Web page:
Utterly Meaningless » Blog Archive » THAT’S THE BEST HE CAN DO?

    Filed at 5:02 am under by dcobranchi

    Michael Smith makes a pretty good case that HSLDA has outlived its usefulness. Of course, that wasn’t the point he was trying to make. He cites a couple of areas where HSLDA is carrying homeschoolers’ water.

    In Pennsylvania, several families who are home-schooling for religious reasons have had truancy charges filed for failing to comply with the Pennsylvania home-school law. These families are claiming that the law in Pennsylvania burdens their practice of religion.

    …For example, the Veterans Appeals Board in Wisconsin denied monetary benefits to a family whose child was older than 18. The federal regulations provided for continued benefits as long as the child was a member of the veteran’s household and pursuing a course of instruction at an approved educational institution.
    The child continued to be home-schooled past his 18th birthday so he could complete high school at home. The family was in compliance with the Wisconsin home-education requirements. Therefore, we argued that the home-school program met the educational-institution definition.

    A civil case in PA and a couple of Veterans Affairs cases. HSLDA is sounding more and more like MADD- a group that accomplished its raison d’etre and is now in mission creep mode. How many millions does HSLDA take in each year?

    7 Responses to “THAT’S THE BEST HE CAN DO?”

    Comment by
    October 25th, 2004
    at 8:13 am

    About a year ago they had 80,000 members. I don’t know if that is 80,000 x $100, or if when they count members they count the whole family to inflate the numbers. It would make a big diference in any revenue guess.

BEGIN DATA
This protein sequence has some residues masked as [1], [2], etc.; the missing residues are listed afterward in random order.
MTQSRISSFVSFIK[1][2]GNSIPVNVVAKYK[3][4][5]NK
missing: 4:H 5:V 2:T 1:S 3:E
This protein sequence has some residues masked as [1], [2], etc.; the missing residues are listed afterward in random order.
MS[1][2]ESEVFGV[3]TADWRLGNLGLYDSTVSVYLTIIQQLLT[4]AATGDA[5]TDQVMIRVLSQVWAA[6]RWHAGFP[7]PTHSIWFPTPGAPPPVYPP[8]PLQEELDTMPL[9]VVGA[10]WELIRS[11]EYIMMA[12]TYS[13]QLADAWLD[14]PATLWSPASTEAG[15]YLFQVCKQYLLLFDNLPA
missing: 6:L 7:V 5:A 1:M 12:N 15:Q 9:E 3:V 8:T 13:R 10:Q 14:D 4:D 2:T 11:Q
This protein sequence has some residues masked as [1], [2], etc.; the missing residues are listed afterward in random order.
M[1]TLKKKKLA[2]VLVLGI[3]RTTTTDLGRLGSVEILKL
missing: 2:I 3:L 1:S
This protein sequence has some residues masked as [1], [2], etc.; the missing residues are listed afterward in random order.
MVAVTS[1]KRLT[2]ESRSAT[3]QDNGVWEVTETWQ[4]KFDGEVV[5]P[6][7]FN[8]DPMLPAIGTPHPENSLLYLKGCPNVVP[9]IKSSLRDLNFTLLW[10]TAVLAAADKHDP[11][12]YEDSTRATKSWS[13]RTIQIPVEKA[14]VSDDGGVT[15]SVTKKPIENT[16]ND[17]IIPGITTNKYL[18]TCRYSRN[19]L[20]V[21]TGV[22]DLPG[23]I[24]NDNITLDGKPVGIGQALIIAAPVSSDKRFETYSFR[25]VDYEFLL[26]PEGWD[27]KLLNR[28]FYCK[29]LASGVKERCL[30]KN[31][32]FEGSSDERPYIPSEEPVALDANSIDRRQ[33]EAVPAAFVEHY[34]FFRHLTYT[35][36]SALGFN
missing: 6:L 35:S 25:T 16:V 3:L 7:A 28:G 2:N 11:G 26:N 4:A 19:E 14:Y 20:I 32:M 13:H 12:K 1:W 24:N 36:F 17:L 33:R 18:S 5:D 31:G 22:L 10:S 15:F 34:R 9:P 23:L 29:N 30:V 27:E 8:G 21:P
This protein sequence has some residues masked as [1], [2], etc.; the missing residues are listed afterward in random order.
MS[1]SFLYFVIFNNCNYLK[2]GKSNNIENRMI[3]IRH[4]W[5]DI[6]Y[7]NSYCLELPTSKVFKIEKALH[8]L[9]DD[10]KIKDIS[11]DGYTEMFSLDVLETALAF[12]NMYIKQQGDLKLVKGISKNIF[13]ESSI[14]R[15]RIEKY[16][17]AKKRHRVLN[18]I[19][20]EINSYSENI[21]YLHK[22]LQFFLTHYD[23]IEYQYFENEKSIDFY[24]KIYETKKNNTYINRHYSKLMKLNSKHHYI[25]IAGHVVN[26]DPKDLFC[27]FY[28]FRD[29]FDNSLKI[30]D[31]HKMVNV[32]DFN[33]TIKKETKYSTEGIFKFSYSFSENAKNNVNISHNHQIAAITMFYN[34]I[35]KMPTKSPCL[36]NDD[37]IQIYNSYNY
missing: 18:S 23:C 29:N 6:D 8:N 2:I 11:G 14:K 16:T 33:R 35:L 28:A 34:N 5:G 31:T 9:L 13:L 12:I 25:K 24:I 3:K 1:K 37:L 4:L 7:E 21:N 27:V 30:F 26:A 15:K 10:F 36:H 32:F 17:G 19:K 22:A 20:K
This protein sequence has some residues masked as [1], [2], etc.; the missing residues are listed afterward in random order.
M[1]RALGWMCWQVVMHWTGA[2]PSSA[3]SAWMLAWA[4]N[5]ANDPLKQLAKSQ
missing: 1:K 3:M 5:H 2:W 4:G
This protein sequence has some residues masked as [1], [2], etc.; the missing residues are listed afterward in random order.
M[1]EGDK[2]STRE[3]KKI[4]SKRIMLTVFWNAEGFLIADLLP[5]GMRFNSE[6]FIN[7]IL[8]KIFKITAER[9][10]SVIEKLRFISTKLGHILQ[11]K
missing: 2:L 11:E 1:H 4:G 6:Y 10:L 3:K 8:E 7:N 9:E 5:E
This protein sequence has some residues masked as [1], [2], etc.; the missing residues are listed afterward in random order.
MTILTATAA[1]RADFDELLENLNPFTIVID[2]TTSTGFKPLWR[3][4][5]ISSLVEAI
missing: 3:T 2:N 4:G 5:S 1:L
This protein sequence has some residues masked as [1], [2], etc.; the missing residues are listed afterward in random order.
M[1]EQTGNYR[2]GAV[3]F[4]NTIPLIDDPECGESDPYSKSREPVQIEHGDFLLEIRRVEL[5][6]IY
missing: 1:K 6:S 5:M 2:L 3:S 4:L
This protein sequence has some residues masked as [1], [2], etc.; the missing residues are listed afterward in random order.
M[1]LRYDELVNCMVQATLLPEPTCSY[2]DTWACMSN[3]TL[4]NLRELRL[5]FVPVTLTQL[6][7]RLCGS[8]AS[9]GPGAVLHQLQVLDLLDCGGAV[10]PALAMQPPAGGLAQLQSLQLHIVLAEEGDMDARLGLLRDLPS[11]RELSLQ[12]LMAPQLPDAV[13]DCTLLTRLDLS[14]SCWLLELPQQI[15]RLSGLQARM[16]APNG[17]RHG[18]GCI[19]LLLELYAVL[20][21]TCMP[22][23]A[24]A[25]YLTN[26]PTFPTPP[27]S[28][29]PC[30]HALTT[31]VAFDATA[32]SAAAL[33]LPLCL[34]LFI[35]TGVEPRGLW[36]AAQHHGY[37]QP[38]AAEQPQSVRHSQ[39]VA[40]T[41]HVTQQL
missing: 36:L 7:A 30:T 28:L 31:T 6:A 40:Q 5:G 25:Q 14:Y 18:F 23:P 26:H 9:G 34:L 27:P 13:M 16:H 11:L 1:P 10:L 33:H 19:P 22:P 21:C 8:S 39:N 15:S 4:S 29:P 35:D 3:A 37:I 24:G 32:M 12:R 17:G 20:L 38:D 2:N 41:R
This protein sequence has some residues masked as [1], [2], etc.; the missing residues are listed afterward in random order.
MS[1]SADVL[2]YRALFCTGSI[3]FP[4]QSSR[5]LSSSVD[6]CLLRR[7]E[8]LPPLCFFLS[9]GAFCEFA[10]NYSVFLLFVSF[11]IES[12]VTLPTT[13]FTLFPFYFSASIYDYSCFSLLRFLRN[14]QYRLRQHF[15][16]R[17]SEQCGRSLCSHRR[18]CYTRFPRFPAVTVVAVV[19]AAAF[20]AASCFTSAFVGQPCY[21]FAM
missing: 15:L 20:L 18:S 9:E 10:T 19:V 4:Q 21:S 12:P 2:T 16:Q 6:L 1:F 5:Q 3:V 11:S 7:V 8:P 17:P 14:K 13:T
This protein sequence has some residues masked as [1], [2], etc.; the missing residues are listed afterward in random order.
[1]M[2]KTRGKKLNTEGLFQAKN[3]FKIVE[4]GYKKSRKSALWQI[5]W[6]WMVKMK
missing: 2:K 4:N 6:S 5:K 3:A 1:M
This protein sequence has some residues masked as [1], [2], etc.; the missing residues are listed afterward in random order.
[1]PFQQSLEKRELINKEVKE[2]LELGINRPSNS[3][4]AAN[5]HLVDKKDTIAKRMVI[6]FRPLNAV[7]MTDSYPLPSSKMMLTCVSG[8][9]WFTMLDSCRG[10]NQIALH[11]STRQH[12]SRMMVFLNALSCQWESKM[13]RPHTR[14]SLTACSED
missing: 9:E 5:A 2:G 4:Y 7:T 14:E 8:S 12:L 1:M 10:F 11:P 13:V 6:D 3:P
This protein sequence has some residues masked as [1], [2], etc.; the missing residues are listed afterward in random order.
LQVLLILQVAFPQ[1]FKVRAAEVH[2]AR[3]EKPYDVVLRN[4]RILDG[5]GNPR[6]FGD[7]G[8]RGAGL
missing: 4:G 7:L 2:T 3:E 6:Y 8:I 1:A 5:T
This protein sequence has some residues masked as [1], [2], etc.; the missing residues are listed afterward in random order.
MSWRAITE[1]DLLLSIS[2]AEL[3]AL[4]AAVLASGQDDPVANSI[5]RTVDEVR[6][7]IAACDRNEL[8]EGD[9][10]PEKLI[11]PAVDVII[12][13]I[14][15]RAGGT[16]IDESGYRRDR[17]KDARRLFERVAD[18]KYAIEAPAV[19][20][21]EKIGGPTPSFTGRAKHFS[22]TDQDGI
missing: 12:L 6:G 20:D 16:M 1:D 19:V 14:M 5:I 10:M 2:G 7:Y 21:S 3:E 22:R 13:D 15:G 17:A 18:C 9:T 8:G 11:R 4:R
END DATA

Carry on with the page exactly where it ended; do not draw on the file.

That doesn’t count the PAC donations, Patrick Henry College, etc.

    Comment by
    Daryl Cobranchi
    October 25th, 2004
    at 8:59 am

    Even if they had only 20,000 families, $2M is a nice chunk of change for a couple of cases a year.

    Comment by
    October 25th, 2004
    at 10:19 am

    I am a member of HSLDA, and recieve their Court Reporter publication that details HSLDA legal activities around the US. I don’t know the specific number of court cases on average they are engaged in, but it seems like much more than 2, and they certainly provide a great deal of support in terms of guidance and monitoring of specific issues that come up. For example, they will frequently call or write to a local school district to represent a member that is having difficulties of one kind or another.

    Comment by
    Eric Holcombe
    October 25th, 2004
    at 12:22 pm

    Folks, you don’t have to pay the HSLDA. How many millions are spent by the boneheads they take to task across the nation? Millions that are taken from Joe Taxpayer by force. Why are these millions being spent on persecution of less than 2% of the K-12 population?

    Yeah, I’ve done the math on their revenues – divided it by the reported number of employees. I’ve concluded that if this was an easy cash cow, there would be many others out there doing the same thing.

    Frankly, for me it’s worth a hundred bucks to see forty or fifty of these knuckleheads get spanked a year.

    Have they outlived their usefulness? Maybe. Will they one day? Hopefully. I think the “threat” of homeschool growth of late is the source of these cases – where it isn’t personal vendetta. HSLDA (or equivalent) is needed at a minimum to set precedent in these instances.

    We are suspicious of our pediatricians because we homeschool. Do you think you will get a lot of help from your garden variety lawyer if you need it?

    Comment by
    October 25th, 2004
    at 7:22 pm

    … And I personally want to thank everyone who is a member of HSLDA for contributing to our cause in PA. 😉 If it doesn’t work out, just send chocolate to my jail cell in lieu of your HSLDA payment.
    (Plaintiffs of the first law suit in PA)

    Comment by
    October 27th, 2004
    at 4:31 pm

    I live in a county in Texas, not Pennsylvania, where one of the school systems consistently makes truancy claims against homeschoolers. A daytime curfew makes it illegal for my kids to be out and about in the day, even when their school work is done.

    I’m happy to pay the money and hope that I never need the lawyers.

    Comment by
    Joanne aka Happy HSer
    October 28th, 2004
    at 8:02 am

    I have mixed feelings about HSLDA, especially every month when my $9.27 is deducted from my checking.

    I joined when I was in AZ; kept the membership when I moved here to TX. I’m confronted now with THSC membership pressure. I’d join that as well, but the additional $85 a year is better spent on ……food.